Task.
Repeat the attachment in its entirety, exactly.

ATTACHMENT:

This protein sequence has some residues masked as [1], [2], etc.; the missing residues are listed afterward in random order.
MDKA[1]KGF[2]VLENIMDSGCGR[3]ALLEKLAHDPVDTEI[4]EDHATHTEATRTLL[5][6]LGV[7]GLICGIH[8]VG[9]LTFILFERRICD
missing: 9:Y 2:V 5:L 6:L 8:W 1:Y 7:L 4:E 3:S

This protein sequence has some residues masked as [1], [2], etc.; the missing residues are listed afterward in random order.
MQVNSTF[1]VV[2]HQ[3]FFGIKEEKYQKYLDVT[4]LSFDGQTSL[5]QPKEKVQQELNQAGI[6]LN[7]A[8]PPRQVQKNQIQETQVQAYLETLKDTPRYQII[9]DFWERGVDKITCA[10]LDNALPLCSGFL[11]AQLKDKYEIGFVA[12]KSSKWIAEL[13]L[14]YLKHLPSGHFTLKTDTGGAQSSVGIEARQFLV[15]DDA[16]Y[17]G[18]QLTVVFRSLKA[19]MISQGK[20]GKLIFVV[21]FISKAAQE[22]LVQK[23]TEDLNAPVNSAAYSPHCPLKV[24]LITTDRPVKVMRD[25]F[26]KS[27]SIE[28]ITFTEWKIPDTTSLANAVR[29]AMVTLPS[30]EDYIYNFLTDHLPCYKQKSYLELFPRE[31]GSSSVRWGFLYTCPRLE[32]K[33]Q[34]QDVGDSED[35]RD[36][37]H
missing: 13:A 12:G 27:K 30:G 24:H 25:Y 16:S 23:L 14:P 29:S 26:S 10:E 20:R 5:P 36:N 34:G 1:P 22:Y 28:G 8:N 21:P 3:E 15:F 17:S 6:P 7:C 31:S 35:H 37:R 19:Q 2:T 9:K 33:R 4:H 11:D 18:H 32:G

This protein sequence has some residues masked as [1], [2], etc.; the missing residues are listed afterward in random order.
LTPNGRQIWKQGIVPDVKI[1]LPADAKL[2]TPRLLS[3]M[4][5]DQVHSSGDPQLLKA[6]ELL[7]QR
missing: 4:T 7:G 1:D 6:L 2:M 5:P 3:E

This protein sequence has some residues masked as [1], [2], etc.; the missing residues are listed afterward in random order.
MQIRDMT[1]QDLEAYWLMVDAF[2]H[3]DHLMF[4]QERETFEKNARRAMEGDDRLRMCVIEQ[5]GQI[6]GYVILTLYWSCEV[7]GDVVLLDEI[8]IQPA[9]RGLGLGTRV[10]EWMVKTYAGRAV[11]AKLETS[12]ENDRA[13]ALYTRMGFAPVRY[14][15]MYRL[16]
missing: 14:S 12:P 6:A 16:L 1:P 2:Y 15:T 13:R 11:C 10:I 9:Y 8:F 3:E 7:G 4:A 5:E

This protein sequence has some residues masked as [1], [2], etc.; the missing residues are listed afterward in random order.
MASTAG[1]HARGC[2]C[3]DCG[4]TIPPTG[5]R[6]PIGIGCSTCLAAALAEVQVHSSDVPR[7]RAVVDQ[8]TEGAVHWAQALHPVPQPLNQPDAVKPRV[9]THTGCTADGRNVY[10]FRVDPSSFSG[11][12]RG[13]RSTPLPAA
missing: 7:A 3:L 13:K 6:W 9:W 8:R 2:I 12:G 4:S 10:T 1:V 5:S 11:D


This protein sequence has some residues masked as [1], [2], etc.; the missing residues are listed afterward in random order.
MDKA[1]KGF[2]VLENIMDSGCGR[3]ALLEKLAHDPVDTEI[4]EDHATHTEATRTLL[5][6]LGV[7]GLICGIH[8]VG[9]LTFILFERRICD
missing: 9:Y 2:V 5:L 6:L 8:W 1:Y 7:L 4:E 3:S

This protein sequence has some residues masked as [1], [2], etc.; the missing residues are listed afterward in random order.
MQVNSTF[1]VV[2]HQ[3]FFGIKEEKYQKYLDVT[4]LSFDGQTSL[5]QPKEKVQQELNQAGI[6]LN[7]A[8]PPRQVQKNQIQETQVQAYLETLKDTPRYQII[9]DFWERGVDKITCA[10]LDNALPLCSGFL[11]AQLKDKYEIGFVA[12]KSSKWIAEL[13]L[14]YLKHLPSGHFTLKTDTGGAQSSVGIEARQFLV[15]DDA[16]Y[17]G[18]QLTVVFRSLKA[19]MISQGK[20]GKLIFVV[21]FISKAAQE[22]LVQK[23]TEDLNAPVNSAAYSPHCPLKV[24]LITTDRPVKVMRD[25]F[26]KS[27]SIE[28]ITFTEWKIPDTTSLANAVR[29]AMVTLPS[30]EDYIYNFLTDHLPCYKQKSYLELFPRE[31]GSSSVRWGFLYTCPRLE[32]K[33]Q[34]QDVGDSED[35]RD[36][37]H
missing: 13:A 12:G 27:K 30:G 24:H 25:Y 16:S 23:L 14:P 29:S 26:S 10:E 20:R 5:P 36:N 34:G 1:P 22:Y 28:G 8:N 21:P 3:E 15:F 17:S 6:P 7:C 31:S 35:H 37:R 19:Q 2:T 9:K 33:R 4:H 11:D 18:H 32:G

This protein sequence has some residues masked as [1], [2], etc.; the missing residues are listed afterward in random order.
LTPNGRQIWKQGIVPDVKI[1]LPADAKL[2]TPRLLS[3]M[4][5]DQVHSSGDPQLLKA[6]ELL[7]QR
missing: 4:T 7:G 1:D 6:L 2:M 5:P 3:E

This protein sequence has some residues masked as [1], [2], etc.; the missing residues are listed afterward in random order.
MQIRDMT[1]QDLEAYWLMVDAF[2]H[3]DHLMF[4]QERETFEKNARRAMEGDDRLRMCVIEQ[5]GQI[6]GYVILTLYWSCEV[7]GDVVLLDEI[8]IQPA[9]RGLGLGTRV[10]EWMVKTYAGRAV[11]AKLETS[12]ENDRA[13]ALYTRMGFAPVRY[14][15]MYRL[16]
missing: 14:S 12:P 6:A 16:L 1:P 2:Y 15:T 13:R 11:C 10:I 9:Y 8:F 3:E 7:G 4:A 5:E

This protein sequence has some residues masked as [1], [2], etc.; the missing residues are listed afterward in random order.
MASTAG[1]HARGC[2]C[3]DCG[4]TIPPTG[5]R[6]PIGIGCSTCLAAALAEVQVHSSDVPR[7]RAVVDQ[8]TEGAVHWAQALHPVPQPLNQPDAVKPRV[9]THTGCTADGRNVY[10]FRVDPSSFSG[11][12]RG[13]RSTPLPAA
missing: 7:A 3:L 13:K 6:W 9:W 8:R 2:I 12:G 4:S 10:T 1:V 5:S 11:D